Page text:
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Roy Campanella

An African American First

After a brief stint on the St. Paul, Minnesota Class AA team, Campanella was finally moved up to the Brooklyn Dodgers' major league team in 1948. This made him the first African American catcher in major league baseball, and the fourth African American player in the major leagues. Jackie Robinson had preceded Campanella the year before as the first African American major league baseball player. Robinson was then followed by two other African American players, Larry Doby and Dan Bankhead, before Campanella joined the major leagues.

Wearing the number 39 that he was to bear throughout his career, Campanella stepped up to the plate his first night playing as a Brooklyn Dodger, and hit a home run. Also that night, he hit a double and two singles, firmly establishing himself as a force to be reckoned with. Just as he had in the Negro Leagues, Campanella grit his teeth and played through numerous potentially serious injuries during his nine seasons with the Brooklyn Dodgers. For instance, in 1954, an injury rendered two fingers on his left hand immobile, and he played anyway. "I can grip a bat and I can grip a ball, and that's all that counts," said Campanella, according to Thomas.


1921 Born on November 19 in Homestead, Pennsylvania
1937 Drops out of school to join his first professional baseball team, the Bacharach Giants of Brooklyn, New York
1937 Joins the Baltimore Elite Giants, a team of the Negro National League
1946 Signs with the National League's Brooklyn Dodgers, beginning his career with the organization in the minor leagues
1948 Joins the Dodgers' major league team
1958 Paralyzed in an automobile accident, which ends his baseball playing career
1959 Publishes autobiography, It's Good to Be Alive
1978 Rejoins Los Angeles Dodgers payroll as a coach and Community Services worker
1993 Dies of heart attack near his Woodland Hills, California home

It's Good to Be Alive

Roy Campanella's autobiography, It's Good to Be Alive became the basis of a television movie in 1974. Directed by noted television actor Michael Landon (perhaps best known for his starring role on the Little House on the Prairie TV series), the 100-minute movie was broadcast for the first time on February 22, 1974. This first showing featured an introduction by Campanella and his family.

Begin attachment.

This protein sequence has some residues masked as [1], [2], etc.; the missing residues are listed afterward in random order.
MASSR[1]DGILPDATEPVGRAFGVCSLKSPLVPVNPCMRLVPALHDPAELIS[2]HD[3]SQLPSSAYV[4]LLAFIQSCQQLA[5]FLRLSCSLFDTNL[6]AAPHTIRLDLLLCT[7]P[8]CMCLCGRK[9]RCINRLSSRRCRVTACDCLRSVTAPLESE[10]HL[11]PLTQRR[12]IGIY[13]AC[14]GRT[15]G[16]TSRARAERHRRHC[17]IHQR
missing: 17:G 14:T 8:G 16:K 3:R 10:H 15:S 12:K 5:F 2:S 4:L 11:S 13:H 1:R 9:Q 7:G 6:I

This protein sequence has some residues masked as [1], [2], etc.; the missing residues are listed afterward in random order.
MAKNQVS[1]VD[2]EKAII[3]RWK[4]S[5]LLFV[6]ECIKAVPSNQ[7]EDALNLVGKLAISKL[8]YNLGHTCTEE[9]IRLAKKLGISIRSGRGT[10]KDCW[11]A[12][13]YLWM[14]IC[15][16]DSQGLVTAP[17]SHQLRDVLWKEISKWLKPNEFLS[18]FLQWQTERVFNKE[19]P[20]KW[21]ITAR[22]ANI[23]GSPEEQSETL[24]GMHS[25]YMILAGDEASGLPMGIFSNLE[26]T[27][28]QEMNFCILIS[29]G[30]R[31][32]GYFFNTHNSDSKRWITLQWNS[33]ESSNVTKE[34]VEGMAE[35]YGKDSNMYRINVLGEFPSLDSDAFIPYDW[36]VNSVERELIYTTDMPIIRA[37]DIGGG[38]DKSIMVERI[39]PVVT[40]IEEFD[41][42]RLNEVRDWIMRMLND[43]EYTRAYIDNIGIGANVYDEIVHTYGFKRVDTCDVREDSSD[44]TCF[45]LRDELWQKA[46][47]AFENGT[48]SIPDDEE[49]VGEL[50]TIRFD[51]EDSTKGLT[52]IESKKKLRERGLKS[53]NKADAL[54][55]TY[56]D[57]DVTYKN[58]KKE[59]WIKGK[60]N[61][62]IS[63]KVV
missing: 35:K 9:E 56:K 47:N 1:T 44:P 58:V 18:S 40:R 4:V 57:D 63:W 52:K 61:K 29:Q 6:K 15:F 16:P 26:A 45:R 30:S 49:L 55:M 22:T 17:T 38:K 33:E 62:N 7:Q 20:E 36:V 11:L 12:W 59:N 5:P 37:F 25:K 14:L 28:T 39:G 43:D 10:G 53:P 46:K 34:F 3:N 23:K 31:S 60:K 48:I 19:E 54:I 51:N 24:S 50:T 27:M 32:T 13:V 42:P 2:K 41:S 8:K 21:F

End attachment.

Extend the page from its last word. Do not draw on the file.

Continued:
Paul Winfield plays the part of Campanella, and the movie opens with the 1958 auto accident that ended Campanella's career as a baseball player. Focusing more on the remarkable process by which Campanella created a new life for himself than on the baseball career that made him famous, the film chronicles the collapse of Campanella's marriage as a direct result of the accident, his physical rehabilitation, and his return to a productive life as a baseball coach and inspirational speaker. It's Good to Be Alive remains available on both videocassette and DVD from larger video outlets.

In 1951, Campanella was honored with Most Valuable Player status, a designation that was again bestowed upon him in 1953, when he had what some commentators thought of as his best year. In that year, Campanella had a .312 batting average, and broke three records for a catcher. These were: most putouts in a single season (807), most home runs for a catcher in a single season (41), and most runs batted in within a single season (142). Campanella was named Most Valuable Player a final time in 1955. By the end of his career, Campanella had played in five World Series, and had been named a National League All-Star a total of eight times.

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Famous Sports StarsBaseballRoy Campanella Biography - A Born Catcher, An African American First, Chronology, It's Good To Be Alive - SELECTED WRITINGS BY CAMPANELLA: